For this reason, periodisation is the first milestone which helps us to build the frames for success!

At this point, I would like to introduce each phase to explain exactly how each of them works.

Week 1: Base Phase

Endurance: 75%

This phase is preparing us for endurance, which is one of our main goals. Of course, your pace should be really slow and steady. Endurance is the biggest focus for this phase, while strength and speed is working more behind the scene.

Strength: 15%

Strength requires weights, which means it's time for an indoor workout. It is really important to focus on our core and legs but not to neglect the rest of the body groups. A workout 3 times per week will flawlessly strengthen all the body muscles.

Speed Work: 10%

It is really important to implement a little interval training into the base phase. Working on your speed is a must! How to do it? That’s the easy part! At the end of one of your easy runs, execute 30 seconds bursts and repeat it 10 times. If you are able, try repeating it more than 10 times.

Week 2: Preparation Phase

The principles remain the same here, but the volume and duration of our training plan changes. The main goal is to keep building our endurance but, at the same time, to increases our strength.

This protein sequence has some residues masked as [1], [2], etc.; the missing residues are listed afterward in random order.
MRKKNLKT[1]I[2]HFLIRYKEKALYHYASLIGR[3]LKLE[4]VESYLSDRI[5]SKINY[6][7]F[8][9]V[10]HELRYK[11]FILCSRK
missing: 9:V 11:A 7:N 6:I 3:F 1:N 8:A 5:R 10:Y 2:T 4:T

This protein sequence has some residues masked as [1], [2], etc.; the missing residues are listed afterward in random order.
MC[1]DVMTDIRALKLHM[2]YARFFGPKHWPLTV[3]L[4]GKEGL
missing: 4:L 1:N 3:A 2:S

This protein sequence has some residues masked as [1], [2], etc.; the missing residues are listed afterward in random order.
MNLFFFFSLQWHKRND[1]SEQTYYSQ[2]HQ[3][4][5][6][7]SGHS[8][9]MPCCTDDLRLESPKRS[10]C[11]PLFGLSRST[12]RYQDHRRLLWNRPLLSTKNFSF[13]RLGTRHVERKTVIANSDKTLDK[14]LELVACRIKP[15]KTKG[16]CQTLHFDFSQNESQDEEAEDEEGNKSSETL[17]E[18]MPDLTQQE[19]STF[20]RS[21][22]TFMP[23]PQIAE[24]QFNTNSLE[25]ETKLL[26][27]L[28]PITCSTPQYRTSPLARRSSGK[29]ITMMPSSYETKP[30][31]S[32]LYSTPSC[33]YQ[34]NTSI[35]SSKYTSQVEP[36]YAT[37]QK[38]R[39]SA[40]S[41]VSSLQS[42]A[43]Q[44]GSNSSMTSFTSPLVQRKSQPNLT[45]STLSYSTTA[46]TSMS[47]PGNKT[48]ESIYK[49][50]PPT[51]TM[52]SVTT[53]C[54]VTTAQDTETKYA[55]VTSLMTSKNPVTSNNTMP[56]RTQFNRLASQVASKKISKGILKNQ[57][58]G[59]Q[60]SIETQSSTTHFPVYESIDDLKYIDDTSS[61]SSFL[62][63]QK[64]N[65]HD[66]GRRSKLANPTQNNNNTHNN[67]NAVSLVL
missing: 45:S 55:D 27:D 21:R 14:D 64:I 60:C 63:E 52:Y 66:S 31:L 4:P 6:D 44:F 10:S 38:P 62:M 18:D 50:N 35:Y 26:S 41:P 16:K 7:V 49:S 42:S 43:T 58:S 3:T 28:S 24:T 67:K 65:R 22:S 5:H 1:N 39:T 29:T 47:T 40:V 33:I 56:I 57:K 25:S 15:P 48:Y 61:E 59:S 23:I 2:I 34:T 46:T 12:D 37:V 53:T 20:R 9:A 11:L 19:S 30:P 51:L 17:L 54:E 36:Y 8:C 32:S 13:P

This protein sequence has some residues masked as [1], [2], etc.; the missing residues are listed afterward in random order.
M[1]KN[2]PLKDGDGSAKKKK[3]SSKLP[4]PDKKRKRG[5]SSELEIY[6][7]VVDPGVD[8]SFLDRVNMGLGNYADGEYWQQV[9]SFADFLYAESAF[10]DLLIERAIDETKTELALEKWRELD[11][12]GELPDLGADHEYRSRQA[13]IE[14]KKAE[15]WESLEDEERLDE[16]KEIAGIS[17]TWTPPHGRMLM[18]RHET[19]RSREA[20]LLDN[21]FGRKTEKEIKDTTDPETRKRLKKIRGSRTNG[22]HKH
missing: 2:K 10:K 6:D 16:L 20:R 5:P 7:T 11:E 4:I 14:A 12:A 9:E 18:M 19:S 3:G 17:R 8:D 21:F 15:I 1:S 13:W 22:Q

Endurance: 60%

Like the base phase, endurance is yet another key factor. Here we should follow the four-week example of the second week and increase our distance for few extra kilometres.

Strength: 25%

In this preparation phase, the strength demand grows significantly. Here we can implement the uphill training. Adding running or cycling uphill into the training program will increase your physical condition with greater benefits than if you run the same distance on the flat.

In particular, uphill training develops your aerobic utilisation and leg strength.

The optimum training practice here is to reduce the weight training. You will need a single lifting workout for the upper muscle group only because the legs will be exhausted.

Speed Work: 15%

In this phase, speed work is increased slightly with a particular focus on running tempo.

In tempo training we develop our muscle endurance. At the same time developing our energy system to utilise the lactic acid much more efficiently.

Week 3: Peak Phase